The holidays are just around the corner. What's a non-angling spouse, family-member, or friend, to give to make an angler smile? Fortunately, there are many options. Gifts can range from highly technical fly fishing gear to very general angling-theme items. Some general guidelines follow:
On the highly technical end for gifts, general advice is to be very certain that the shopper either understands fly fishing very well or has a specific request for gear in mind. Fly rods, reels, and line can be very difficult to buy for the non-angling shopper, unless the angler has specified what they want. Think about it as if one was buying a garment without any idea of size, color preference or price range. Fly rods, for example, run the spectrum in action (slow, medium, fast), length, grade (Sage, Scott or Orvis versus a lower big box retailer brand) quality of materials, and price. Again, if the buyer is not familiar with fly fishing, it's best to avoid a technical gift unless one has a specific request from the recipient. An option is to buy a gift card at a fly shop or retailer that you know the angler frequents or that carries a wide selection of gear.
On the opposite end of highly technical is the gift type purchase. These are lower end gifts like framed pictures, magazine subscriptions, gift cards, nick-nacks. Another option is a fishing license voucher - some states like Pennsylvania sell them. A good book on fly fishing - whether fiction or non-fiction - or a calendar is another idea. Lastly, if an angler does have an interest in conservation, buying a membership to Trout Unlimited or the Federation of Fly Fishers is also a great option.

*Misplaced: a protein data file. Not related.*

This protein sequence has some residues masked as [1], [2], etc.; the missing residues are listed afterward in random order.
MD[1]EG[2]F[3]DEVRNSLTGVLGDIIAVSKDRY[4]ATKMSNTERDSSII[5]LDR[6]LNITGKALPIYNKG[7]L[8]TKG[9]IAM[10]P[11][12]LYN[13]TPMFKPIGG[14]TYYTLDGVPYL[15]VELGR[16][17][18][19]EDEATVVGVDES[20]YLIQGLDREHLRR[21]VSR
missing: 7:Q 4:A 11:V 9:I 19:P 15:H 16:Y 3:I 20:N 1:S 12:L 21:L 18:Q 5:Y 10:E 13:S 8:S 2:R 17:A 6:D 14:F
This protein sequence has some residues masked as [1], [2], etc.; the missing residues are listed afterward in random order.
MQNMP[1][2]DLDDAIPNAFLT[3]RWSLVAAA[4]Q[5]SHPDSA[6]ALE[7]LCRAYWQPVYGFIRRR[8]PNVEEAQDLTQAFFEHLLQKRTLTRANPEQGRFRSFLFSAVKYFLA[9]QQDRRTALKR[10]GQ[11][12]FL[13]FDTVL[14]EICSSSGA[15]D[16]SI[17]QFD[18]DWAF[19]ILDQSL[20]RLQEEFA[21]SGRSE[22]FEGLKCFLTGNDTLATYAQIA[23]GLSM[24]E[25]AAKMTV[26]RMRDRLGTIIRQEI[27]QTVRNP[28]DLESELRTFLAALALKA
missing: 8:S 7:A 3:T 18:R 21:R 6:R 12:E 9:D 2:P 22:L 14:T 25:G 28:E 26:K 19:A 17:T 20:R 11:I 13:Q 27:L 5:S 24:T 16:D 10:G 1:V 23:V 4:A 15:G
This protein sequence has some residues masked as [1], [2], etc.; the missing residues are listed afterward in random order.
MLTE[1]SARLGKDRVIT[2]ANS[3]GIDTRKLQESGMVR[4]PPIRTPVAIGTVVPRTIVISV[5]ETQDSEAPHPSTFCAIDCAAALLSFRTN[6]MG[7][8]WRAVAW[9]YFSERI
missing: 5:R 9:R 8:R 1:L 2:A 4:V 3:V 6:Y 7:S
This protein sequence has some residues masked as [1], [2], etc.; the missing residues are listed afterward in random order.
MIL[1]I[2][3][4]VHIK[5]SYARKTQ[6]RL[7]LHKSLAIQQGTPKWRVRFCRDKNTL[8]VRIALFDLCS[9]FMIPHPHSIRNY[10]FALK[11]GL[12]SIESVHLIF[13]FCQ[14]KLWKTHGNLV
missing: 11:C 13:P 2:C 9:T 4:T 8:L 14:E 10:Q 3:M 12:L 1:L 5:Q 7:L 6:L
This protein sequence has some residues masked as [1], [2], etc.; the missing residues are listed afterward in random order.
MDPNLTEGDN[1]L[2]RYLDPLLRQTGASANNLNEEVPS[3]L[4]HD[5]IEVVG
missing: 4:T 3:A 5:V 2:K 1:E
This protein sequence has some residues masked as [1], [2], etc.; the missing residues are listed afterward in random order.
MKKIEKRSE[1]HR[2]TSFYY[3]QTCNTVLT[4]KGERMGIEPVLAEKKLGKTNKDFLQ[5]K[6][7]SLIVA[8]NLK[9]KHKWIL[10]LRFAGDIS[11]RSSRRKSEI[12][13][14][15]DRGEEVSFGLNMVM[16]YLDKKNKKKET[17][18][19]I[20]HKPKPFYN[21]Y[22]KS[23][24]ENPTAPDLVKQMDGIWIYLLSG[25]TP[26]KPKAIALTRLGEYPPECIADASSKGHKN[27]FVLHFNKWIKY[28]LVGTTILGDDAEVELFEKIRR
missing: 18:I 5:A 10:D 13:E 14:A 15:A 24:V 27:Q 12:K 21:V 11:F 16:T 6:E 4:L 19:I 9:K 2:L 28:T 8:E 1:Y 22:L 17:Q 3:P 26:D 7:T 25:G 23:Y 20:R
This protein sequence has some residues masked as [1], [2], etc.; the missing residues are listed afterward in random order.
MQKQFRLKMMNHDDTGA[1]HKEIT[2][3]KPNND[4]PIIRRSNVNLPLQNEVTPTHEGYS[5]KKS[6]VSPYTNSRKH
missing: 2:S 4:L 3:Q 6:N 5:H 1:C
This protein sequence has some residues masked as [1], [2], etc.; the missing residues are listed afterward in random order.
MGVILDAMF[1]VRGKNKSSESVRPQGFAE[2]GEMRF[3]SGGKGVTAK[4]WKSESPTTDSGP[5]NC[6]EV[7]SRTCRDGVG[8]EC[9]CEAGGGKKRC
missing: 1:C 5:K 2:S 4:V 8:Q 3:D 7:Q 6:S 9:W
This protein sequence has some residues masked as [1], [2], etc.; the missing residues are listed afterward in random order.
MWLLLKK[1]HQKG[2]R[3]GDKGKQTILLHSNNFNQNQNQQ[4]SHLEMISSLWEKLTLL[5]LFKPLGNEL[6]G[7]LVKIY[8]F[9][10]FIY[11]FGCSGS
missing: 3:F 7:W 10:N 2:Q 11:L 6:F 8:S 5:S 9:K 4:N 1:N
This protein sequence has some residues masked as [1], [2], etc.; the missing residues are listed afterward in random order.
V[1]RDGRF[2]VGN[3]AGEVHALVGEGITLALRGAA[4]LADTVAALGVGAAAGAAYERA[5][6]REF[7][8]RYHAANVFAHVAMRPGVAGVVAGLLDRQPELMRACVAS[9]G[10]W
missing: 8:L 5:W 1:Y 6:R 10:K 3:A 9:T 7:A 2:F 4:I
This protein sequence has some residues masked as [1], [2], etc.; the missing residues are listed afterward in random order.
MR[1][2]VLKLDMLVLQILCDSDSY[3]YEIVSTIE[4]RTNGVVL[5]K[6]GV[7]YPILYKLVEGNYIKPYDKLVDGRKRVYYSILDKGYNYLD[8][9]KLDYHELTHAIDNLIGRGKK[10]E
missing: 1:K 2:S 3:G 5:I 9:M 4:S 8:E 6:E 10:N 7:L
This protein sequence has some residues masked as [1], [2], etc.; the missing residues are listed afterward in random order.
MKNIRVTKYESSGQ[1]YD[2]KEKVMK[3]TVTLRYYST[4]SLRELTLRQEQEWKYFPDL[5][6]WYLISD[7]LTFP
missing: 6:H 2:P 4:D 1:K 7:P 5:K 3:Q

In the middle are gifts that are generally considered accessories. Clothing is a great way to go in this category. Fleece pullovers, good quality socks, baselayer clothing, lanyards, hats, gloves, sunglasses, and even something like a wading staff, are all good ideas. If the angler ties flies, fly tying material or tools are options, but like gear, it's best one knows exactly what is needed before buying.
A good way to understand what an angler likes or dislikes is obviously through discussion. Another option is through the angler's friends, fly shop owner, and lastly, by looking through an angler's gear, if accessible (and allowable!). Catalogs and fly fishing magazines can also provide hints. And ALWAYS, ALWAYS, ALWAYS save receipts when buying for an angler - they can be as fussy as trout!